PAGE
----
The GBI’s State Crime Lab expects to receive an additional 864 rape kits within a week that have been stored, for years in some cases, in police evidence lockers and never analyzed for DNA matches.
Sixty-one percent of them will come from the Atlanta Police Department, according to GBI records.
DEKALB COUNTY, Ga. – Some sexual assault victims could soon get justice.
The Georgia Bureau of Investigation confirms they have matched 10 of the state’s previously untested rape kits to profiles already in the Combined DNA Index System, or CODIS, which is the national DNA database.
Those kits were just some of the more than 2,000 turned over to the GBI in recent months. Last summer when it was discovered that evidence was sitting on agency shelves across the state because of confusion over testing policies.
This year, as Alaska Gov. Bill Walker and legislators tangled over the best way to solve Alaska’s budget woes, he quietly launched a mandate to do right by Alaska’s victims of sexual assault.
Ten months ago, Walker tasked all state of Alaska departments and law enforcement agencies with the duty to collect, maintain, store and preserve sexual assault kits to find out how many kits exist that have never made it into the hands of DNA analysts for review.
State Auditor Tim Keller announced Wednesday a series of meetings across New Mexico to discuss the statewide backlog of evidence in 5,400 rape cases that might have pinpointed suspects through DNA analysis but instead have sat untested in police evidence rooms.
“Across the country, hundreds of thousands of rape kits sit untested: many jurisdictions don’t mandate rape kit testing, and it’s generally considered a low priority for law enforcement, according to ENDTHEBACKLOG, a nonprofit working to eliminate the rape kit backlog. Last year, the Manhattan DA gave $38 million in grants to 32 jurisdictions in 20 states across the country to help tackle the national backlog, and since then, 494 DNA profiles have been uploaded to the national database, with 70% of them resulting in a hit, according to the DA’s office.”
Yesterday, the White House held a Summit on Women, where speakers discussed how the nation is moving forward to address issues affecting women and girls. At this Summit, NIJ launched it’s special report, Down the Road: Testing Evidence in Sexual Assaults to help practitioners and advocates understand the larger context of improving the justice system’s response to sexual assault.
Read about NIJ’s work on testing sexual assault kits in Down the Road.
MERIDIAN, Idaho (KBOI) — — “There are definitely cases right now that are backlogged at the state lab,” said Matthew Gamette, Idaho State forensic lab director said.
The lab director inside the Idaho Forensics lab says the goal is to complete DNA kits within 30 days.
More than 140,000 untested rape evidence kits are collecting dust in crime labs throughout the country – denying justice for rape survivors waiting for the results and allowing rapists to commit more sexual assaults.
Virginia has joined a handful of states that have taken legislative action to end the backlog by adopting a law to ensure that the commonwealth’s untested kits will be processed quickly beginning July 1.
SACRAMENTO — One minute they were getting into their car on Allston Way in Berkeley just before 10 on an unseasonably warm Friday night. The next, a stranger had a black handgun to their heads.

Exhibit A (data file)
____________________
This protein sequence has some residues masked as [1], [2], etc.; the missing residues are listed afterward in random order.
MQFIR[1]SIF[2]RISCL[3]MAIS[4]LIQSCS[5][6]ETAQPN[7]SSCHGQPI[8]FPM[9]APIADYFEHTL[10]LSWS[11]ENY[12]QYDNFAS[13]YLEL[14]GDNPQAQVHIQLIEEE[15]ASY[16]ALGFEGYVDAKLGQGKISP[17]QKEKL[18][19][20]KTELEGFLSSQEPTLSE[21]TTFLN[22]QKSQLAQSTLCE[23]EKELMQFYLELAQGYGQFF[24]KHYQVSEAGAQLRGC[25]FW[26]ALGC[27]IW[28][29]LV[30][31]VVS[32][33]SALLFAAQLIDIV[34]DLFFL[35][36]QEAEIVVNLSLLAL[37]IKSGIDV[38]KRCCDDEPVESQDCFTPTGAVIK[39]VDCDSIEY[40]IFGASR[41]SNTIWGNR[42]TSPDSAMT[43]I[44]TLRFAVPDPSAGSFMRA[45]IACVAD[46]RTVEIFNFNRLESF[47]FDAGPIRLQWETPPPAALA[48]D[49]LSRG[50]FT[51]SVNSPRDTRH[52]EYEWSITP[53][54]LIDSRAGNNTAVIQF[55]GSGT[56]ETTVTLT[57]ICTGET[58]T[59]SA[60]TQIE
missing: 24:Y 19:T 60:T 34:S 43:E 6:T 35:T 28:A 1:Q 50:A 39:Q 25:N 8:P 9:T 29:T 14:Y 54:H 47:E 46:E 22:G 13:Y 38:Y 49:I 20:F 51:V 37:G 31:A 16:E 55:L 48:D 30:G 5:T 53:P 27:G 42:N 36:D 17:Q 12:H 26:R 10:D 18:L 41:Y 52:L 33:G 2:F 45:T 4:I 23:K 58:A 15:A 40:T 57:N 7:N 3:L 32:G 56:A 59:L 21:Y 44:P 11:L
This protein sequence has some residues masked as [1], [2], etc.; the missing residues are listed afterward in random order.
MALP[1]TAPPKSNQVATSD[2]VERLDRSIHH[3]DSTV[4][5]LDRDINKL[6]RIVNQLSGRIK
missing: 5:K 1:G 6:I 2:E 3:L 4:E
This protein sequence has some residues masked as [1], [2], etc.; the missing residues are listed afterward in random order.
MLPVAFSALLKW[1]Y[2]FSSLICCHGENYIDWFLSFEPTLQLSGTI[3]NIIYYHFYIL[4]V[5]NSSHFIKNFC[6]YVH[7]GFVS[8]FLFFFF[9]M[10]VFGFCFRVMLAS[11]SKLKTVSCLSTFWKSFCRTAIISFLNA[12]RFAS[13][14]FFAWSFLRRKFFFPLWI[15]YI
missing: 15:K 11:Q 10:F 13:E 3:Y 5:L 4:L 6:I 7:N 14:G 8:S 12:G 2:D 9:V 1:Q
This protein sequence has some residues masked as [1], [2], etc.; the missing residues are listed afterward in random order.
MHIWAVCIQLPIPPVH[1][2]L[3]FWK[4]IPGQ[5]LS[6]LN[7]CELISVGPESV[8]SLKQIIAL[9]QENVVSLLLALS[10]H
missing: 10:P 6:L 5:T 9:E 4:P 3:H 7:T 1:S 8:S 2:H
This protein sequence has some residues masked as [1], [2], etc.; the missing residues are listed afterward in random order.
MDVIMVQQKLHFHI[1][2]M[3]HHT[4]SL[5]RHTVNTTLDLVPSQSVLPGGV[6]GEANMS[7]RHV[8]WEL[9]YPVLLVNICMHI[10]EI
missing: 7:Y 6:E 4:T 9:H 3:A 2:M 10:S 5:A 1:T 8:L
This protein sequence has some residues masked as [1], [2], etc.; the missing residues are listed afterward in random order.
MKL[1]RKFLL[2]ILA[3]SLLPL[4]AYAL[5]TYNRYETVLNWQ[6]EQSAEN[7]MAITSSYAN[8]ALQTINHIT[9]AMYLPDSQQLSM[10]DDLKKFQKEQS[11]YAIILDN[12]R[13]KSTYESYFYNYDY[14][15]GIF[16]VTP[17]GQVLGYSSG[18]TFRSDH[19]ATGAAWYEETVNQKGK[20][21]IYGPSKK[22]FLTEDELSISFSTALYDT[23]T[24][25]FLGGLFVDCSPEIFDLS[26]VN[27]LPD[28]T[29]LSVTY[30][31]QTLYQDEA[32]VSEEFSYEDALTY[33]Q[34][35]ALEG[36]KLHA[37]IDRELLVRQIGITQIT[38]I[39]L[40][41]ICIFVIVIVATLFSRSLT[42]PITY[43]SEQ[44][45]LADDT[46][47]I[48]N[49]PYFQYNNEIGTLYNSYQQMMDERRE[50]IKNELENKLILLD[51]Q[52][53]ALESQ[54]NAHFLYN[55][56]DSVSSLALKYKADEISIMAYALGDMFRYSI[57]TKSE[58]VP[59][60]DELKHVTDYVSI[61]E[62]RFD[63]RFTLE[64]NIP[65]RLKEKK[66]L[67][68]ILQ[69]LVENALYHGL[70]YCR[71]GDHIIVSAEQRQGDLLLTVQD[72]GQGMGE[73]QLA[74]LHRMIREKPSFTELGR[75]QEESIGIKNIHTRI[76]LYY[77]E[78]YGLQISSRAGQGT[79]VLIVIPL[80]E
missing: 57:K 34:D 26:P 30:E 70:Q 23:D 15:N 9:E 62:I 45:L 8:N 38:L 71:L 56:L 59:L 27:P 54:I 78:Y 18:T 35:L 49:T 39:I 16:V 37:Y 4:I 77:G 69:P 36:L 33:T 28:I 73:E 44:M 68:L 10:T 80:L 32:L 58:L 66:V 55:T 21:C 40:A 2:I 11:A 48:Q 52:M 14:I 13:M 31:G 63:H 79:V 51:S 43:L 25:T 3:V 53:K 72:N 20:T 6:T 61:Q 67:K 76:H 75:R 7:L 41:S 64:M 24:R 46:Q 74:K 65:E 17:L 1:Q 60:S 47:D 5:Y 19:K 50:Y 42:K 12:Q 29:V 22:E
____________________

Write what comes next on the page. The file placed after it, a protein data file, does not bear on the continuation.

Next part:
CLEVELAND, Ohio – Just more than four years ago, Attorney General Mike DeWine asked Ohio police departments to follow Cleveland’s lead in clearing evidence room shelves of untested rape kits.
This week forensic analysts at a beefed-up state DNA lab will test the 10,000th sexual assault kit submitted as part of the statewide initiative.
CEDAR RAPIDS — The Iowa Attorney General’s Office has launched a statewide audit of untested rape kits Tuesday, surveying more than 400 of Iowa’s law enforcement agencies to gauge how many of these kits are in Iowa.
RICHMOND, VA (NEWSPLEX) — Attorney General Mark Herring’s Office and the Virginia Department of Forensic Sciences are moving forward with plans to test thousands of sexual assault evidence and physical evidence recovery kits.
Virginia has finalized a contract with Bode Cellmark Forensics to do the testing at a Northern Virginia facility.
In his State of the Commonwealth Address Tuesday night, Kentucky Governor Matt Bevin announced that he had allocated $4.5 million in state funding to address the state’s backlog of untested rape kits. The kits are used in sexual assault investigations in hopes of collecting potentially valuable forensic and DNA evidence.
A state audit released in late 2015 found Kentucky has more than 3000 untested rape kits. The audit also found that, typically, there is an eight month delay from when the kit is sent to the state crime lab to when the kit is processed.
This 2.5-minute video explains what a sexual assault kit is and how investigators use it. The video is part of a series created by NIJ and the FBI Laboratory in Quantico to describe the NIJ-FBI partnership to test sexual assault kits that have not been submitted to a forensics laboratory. The partnership is helping to shed light on the complexities of sexual assault evidence processing. The team is using scientific methods to assess current practices and find new practices that improve the quality and speed of testing sexual assault kits.
More than 13,000 rape evidence kits have gone untested or unprocessed in Florida, and clearing the backlog could cost the state tens of millions of dollars, according to study results released Monday.
The study, conducted by the Florida Department of Law Enforcement from August to December 2015, found that 13,435 sexual assault evidence kits across the state have not been tested (PDF). That means that forensic evidence was collected from possible rape victims but has not been processed in order to match DNA evidence with possible suspects.